The DC Universe’s revitalization is, in part, supported and informed by the death of their flagship character, Superman.

Starting in “Superman” #52, continuing in “Superman: Rebirth,” and progressing in “Action Comics: Rebirth,” the story of how Superman’s valiant last fight against an enemy of equal power, and what happens to the world in the aftermath of the hero’s tragic demise, is laid out brick by narrative brick.

EXCL. PREVIEW: DC’s “Superman” #1 Ditches the Black Suit for “Rebirth”

Albeit still in its publication infancy, the new Superman story made me think about the first time Superman died, 24 years ago in “The Death of Superman” saga.

In a climactic showdown depicted in the 75th issue of “Superman,” the hero fought to a bloody end against the villain called Doomsday, with both dying in the battle. Both were resurrected, after a good amount of time passed, so readers could become heavily invested in a world without its greatest hero. With the 21st Century revisiting of Superman’s death as part of DC Comics’ high-stakes gamble to revitalize their superhero universe, I wondered:

Did the publisher consider Superman’s greatest impact and marketability to be in the form of a dead character?

Infinite Crisis art by Phil JimenezAction Comics #775 cover

In 2005, DC Comics began publishing “Infinite Crisis,” a miniseries with Superman, Wonder Woman, and Batman at the thematic center of a large-scale story about the changing nature of heroes over time; their actions and their relevance.

During the first issue, Batman tells Superman the last time he inspired anyone is when he was dead. Possibly a metatextual statement from “Infinite Crisis” writer Geoff Johns, who is now the Chief Creative Officer of DC Entertainment, and the architect behind the rebirth of DC Comics’ superhero universe and line of superhero comic books.

That assertion, voiced through a fictional character, apparently holds true to this day.

If a new reader wanted to enter the world of Superman now, they would learn, among other things:

  • Superman is dead.
  • Superman’s greatest enemy is now acting as the new Superman for the deceased hero’s city, Metropolis.
  • A Superman from a parallel universe, who just happens to be the same Superman who was killed in the 1992 comic book, is living secretly in his counterpart’s world.
  • The parallel universe Superman has come out of hiding, seemingly poised to take on the mantle of Superman in this new world.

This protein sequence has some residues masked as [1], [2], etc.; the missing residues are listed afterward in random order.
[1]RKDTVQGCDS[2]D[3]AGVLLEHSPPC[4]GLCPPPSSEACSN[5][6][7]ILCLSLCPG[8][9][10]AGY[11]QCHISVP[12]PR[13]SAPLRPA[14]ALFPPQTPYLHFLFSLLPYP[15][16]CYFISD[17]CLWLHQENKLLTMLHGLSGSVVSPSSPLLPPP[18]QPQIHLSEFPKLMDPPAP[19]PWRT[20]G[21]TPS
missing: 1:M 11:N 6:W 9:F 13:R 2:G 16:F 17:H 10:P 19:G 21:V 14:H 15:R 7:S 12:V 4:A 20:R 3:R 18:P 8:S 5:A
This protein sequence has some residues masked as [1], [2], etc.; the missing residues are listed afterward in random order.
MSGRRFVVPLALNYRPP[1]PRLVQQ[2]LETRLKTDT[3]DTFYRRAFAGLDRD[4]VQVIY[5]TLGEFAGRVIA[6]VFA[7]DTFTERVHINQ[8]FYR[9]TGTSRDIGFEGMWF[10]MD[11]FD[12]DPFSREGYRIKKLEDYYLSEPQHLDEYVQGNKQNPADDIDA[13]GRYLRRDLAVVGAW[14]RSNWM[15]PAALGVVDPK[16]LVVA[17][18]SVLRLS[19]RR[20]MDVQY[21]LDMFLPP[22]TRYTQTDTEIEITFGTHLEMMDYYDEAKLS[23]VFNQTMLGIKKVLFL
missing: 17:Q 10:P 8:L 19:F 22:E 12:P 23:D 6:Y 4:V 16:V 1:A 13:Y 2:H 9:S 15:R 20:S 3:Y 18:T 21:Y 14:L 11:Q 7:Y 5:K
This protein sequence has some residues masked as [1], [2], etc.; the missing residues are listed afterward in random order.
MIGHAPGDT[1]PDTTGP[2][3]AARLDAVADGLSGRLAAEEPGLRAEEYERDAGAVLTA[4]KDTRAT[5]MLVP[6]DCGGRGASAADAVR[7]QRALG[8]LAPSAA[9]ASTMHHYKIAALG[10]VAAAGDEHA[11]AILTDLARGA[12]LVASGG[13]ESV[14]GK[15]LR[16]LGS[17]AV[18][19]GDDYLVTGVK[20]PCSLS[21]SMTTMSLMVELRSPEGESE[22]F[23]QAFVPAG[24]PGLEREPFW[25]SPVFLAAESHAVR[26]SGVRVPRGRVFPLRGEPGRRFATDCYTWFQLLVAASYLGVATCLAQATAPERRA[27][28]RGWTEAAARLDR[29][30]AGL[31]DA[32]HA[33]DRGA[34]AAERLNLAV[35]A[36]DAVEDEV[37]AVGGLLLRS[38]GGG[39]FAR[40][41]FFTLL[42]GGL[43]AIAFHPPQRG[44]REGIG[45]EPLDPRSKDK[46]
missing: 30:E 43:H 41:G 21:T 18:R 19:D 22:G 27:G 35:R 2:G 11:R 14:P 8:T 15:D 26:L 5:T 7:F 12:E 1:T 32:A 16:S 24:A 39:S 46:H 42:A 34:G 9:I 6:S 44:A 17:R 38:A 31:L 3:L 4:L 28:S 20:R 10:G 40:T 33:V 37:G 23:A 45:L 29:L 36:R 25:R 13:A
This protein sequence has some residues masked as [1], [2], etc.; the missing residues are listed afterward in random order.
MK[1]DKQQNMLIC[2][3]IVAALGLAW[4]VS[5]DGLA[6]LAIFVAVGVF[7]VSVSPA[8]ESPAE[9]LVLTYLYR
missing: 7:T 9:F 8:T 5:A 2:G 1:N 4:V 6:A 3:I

That’s a lot to absorb, but if you decide to go with it and continue on, your introduction to Superman is an introduction to a corpse. In 1992, Superman’s death led to the introduction of new heroes wearing the familiar “S” emblem. This year, the same thing is going to happen.

A pattern repeats itself, for whatever reason(s), and it begs the question: “Does Superman have the greatest impact when he is dead?”

I would say “No.”

Superman is a character subject to a number of interpretations and approaches. Is he Jesus Christ? Is he a Sun God? Is he the ultimate immigrant?

I considered him the latter, until I had lunch with two friends recently. One of them a journalist, the other a well-known storyteller in comics, and the storyteller convinced me otherwise.

Superman #52 cover by Mikel JaninSuperman: Rebirth #1 cover by Doug MahnkeAction Comics #957 cover by Ivan Reis

So after the better part of 46 years having an on-and-off relationship with Superman, I was wondering does he still work, and what exactly is he? Is Superman still relevant?

RELATED: Man of Steel Rebirth: Your Guide to the New (Old) Superman

From”Action Comics” #775 (published in 2001) to “Superman: Birthright” (2003-2004) to “All-Star Superman” (2005-2008), some of the most popular writers, artists, colorists and letterers in American superhero comic books have made best efforts to answer that question. All of them, and others, have done so in exemplary fashion. But I needed my own answer.

DC Comics has tried, with varying degrees of success and failure, to attach real-world social issues into Superman’s mythos for years. National allegiance versus world allegiance, the growing conflict with American citizens and an increasingly militarized police force, the consequences of killing someone and more.

It never seems to stick. So where is Superman’s gravitas? His impact? His power? I found my answer today.

I found it while thinking about the horrifying tragedy of June 12, in which a man used a weapon to murder at least 49 people in an Orlando nightclub, and injure more, using ideology as the justification for an inhumane act.

I found it while talking to my neighbor, an 80-year-old Jamaican woman who spoke the words at the beginning:

“Laws won’t stop them. It’s what’s in their mind. There is good and there is evil, and it seems like evil is winning.”

I found it while seeing the statements online from friends, family and strangers, in the declarations of people about their lives, their loves, their sexual identity and their convictions.